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Israel Gearing for Diamond Market Recovery

Five-Minute Interview: Yoram Dvash

Dec 15, 2016 6:57 AM   By Avi Krawitz
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RAPAPORT... Israel’s diamond industry has undertaken several initiatives this year to lift the level of trading, and morale, in an otherwise challenging market environment. A year into his role as president of the Israel Diamond Exchange (IDE), Yoram Dvash is confident the right platform is being built to strengthen the country’s position as a leading diamond center. He spoke with Rapaport News on the anniversary of his election to outline IDE’s strategy and program to stimulate growth in the coming years.

Rapaport News: How has 2016 been for the Israeli diamond market?

Dvash: Global trading has slowed and our polished exports have fallen 2 percent in the first nine months, but I feel the market has improved since November. That’s been driven by U.S. demand. It looks like there will be a steady flow of orders during this holiday season right up to the last minute.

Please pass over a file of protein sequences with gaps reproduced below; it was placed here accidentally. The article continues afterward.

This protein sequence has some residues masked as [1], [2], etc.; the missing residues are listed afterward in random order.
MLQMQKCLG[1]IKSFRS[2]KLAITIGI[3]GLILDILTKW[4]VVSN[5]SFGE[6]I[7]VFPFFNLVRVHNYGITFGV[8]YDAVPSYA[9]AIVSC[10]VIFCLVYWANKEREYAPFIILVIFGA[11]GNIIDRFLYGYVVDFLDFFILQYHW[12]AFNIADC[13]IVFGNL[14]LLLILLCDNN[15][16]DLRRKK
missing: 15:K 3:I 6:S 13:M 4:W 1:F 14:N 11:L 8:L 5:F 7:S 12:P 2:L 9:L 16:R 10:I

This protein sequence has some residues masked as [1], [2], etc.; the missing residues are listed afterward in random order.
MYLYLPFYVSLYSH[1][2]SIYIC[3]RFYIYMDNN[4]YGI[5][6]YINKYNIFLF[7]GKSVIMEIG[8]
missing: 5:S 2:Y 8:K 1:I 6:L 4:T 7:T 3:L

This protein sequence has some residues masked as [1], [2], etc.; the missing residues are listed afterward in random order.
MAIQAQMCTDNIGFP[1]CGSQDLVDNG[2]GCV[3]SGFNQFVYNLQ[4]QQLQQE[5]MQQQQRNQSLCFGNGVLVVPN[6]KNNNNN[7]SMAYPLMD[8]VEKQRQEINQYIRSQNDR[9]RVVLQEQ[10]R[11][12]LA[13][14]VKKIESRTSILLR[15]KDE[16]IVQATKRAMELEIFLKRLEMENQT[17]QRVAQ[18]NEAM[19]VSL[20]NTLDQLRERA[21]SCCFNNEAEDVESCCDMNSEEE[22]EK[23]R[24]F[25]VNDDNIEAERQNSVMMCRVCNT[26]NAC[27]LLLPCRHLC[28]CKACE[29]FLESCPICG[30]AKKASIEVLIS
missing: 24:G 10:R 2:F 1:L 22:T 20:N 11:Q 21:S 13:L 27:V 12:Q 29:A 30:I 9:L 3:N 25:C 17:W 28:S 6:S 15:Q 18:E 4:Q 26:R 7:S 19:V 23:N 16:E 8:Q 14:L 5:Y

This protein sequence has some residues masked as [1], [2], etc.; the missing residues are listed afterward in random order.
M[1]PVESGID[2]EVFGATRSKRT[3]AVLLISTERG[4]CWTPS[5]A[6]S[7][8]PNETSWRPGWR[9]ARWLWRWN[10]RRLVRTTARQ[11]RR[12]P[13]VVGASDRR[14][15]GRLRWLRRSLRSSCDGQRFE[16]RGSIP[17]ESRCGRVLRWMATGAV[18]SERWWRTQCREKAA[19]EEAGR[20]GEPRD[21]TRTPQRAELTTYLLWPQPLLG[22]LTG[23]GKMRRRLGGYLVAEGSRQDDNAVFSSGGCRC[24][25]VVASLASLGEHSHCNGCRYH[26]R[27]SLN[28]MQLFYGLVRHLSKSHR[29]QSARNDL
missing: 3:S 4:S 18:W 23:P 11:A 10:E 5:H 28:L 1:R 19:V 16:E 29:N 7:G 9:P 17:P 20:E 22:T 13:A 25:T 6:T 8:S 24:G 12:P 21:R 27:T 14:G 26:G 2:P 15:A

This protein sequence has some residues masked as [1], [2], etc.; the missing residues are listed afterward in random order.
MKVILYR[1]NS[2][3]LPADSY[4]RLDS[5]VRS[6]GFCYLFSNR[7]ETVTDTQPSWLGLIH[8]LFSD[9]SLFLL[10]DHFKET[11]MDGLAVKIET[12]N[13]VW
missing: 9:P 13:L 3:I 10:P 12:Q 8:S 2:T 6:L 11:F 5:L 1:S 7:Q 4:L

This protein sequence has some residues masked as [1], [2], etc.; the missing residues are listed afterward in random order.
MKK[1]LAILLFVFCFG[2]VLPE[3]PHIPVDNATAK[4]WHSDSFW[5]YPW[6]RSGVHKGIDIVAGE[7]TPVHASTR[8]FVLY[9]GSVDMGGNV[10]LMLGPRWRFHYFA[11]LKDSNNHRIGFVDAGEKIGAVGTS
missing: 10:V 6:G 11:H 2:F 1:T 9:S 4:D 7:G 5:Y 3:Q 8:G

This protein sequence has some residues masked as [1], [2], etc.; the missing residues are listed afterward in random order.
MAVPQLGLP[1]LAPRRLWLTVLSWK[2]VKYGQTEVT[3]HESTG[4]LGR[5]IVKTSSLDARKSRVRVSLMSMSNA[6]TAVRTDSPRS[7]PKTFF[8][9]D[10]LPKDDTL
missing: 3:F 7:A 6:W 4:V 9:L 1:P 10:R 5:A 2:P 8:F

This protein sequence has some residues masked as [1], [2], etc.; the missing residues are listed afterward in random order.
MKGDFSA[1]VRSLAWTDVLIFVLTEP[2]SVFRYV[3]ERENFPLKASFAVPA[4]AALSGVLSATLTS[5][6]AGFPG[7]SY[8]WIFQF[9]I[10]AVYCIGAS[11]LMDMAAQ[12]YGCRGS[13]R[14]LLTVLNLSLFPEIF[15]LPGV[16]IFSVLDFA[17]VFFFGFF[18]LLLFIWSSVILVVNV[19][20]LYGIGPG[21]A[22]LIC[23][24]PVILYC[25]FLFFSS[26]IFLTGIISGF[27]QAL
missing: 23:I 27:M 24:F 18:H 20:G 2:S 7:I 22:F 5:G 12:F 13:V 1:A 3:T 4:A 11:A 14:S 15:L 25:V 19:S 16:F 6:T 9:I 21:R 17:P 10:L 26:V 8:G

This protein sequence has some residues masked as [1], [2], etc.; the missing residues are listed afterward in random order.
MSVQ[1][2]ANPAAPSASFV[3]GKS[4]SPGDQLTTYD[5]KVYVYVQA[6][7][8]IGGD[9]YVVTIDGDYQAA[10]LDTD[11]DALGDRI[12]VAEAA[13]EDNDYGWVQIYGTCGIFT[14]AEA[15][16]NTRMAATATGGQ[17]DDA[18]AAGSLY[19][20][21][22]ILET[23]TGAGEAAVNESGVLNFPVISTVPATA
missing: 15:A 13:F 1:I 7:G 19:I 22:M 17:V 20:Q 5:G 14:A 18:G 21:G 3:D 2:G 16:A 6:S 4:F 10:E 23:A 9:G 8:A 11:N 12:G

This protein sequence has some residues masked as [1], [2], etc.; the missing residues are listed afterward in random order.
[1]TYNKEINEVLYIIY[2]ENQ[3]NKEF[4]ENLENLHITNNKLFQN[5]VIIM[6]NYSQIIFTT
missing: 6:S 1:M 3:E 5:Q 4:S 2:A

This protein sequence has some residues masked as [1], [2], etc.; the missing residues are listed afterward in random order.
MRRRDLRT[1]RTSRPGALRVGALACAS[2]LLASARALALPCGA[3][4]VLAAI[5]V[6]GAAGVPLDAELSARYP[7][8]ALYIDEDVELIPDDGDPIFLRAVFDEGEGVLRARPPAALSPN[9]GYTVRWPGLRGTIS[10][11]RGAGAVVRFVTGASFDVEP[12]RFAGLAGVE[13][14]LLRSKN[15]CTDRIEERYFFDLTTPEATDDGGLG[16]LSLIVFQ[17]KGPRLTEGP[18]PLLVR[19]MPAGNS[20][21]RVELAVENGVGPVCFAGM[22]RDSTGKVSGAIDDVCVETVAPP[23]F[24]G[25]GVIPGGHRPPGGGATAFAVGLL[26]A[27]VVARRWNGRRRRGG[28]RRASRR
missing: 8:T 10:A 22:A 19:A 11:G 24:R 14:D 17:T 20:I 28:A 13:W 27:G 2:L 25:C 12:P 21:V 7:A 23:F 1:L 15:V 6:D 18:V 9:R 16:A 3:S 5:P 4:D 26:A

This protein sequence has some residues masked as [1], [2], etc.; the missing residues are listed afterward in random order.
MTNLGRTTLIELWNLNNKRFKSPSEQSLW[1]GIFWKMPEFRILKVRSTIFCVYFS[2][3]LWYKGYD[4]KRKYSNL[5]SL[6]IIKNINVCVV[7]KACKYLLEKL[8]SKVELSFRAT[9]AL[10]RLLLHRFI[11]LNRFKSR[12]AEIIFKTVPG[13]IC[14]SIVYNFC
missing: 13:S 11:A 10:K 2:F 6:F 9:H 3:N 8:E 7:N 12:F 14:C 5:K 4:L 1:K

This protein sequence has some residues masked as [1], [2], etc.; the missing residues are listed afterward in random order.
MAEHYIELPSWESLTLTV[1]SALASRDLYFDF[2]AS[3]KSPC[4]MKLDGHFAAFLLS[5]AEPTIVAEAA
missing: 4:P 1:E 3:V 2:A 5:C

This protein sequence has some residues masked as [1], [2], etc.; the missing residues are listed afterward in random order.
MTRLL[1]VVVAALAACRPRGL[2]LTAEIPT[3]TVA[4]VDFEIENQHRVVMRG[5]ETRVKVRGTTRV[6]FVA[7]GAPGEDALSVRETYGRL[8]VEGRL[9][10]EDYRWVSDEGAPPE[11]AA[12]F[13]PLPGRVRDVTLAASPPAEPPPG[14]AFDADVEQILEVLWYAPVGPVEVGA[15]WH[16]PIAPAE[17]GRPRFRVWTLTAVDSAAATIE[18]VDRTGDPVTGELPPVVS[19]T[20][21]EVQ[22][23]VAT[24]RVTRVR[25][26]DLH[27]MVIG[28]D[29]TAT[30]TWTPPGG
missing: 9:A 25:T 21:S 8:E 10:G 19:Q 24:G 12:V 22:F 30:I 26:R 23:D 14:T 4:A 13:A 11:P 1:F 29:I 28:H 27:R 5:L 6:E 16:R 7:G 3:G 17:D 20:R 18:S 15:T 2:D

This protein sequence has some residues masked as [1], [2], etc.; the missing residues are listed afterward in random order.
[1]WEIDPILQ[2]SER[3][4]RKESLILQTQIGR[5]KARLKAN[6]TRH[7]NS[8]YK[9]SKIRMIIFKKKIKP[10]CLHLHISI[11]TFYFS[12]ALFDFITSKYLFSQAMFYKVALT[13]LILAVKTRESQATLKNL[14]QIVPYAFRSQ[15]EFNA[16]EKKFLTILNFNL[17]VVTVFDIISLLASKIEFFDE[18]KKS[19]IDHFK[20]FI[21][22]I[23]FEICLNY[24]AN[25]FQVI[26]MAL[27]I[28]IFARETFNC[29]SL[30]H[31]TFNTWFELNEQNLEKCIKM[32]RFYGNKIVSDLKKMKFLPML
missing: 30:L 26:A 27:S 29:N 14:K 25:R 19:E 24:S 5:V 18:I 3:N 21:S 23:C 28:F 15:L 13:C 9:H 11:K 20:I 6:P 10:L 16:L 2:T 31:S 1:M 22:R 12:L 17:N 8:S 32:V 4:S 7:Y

Other markets remain cautious and a slowdown is evident in three geographical regions which has dramatically affected our business. China slowed after being the engine of industry growth; a weaker ruble and lower oil prices hit demand in Russia; and the Middle East also went down as crude sank.

Rapaport News: What is Israel doing to stimulate growth?

Dvash: We’re trying to create a better environment by encouraging trading and manufacturing as well as easing the regulatory environment.

Rapaport News: Explain the steps being taken to improve trading?

Dvash: We’re opening an auction center, which we believe will be the leading facility for rough and polished auctions. We already have an agreement with four or five companies to hold their auctions there. It will make supply available so our members won’t have to fly all over the world to buy goods, and it will encourage overseas customers to come here to source diamonds.

We’ll have an official opening at the International Diamond Week in Israel (IDWI) from February 13 to 16 where ALROSA president Andrey Zharkov will be the guest of honor.

Rapaport News: How important are those bourse events?

Dvash: This is the sixth time we’re holding IDWI and we expect it to be bigger than ever before. We changed its format a bit, with trading taking place on the bourse floor for three days while the fourth day has been set aside for meetings. We’re also holding eight tenders during the week.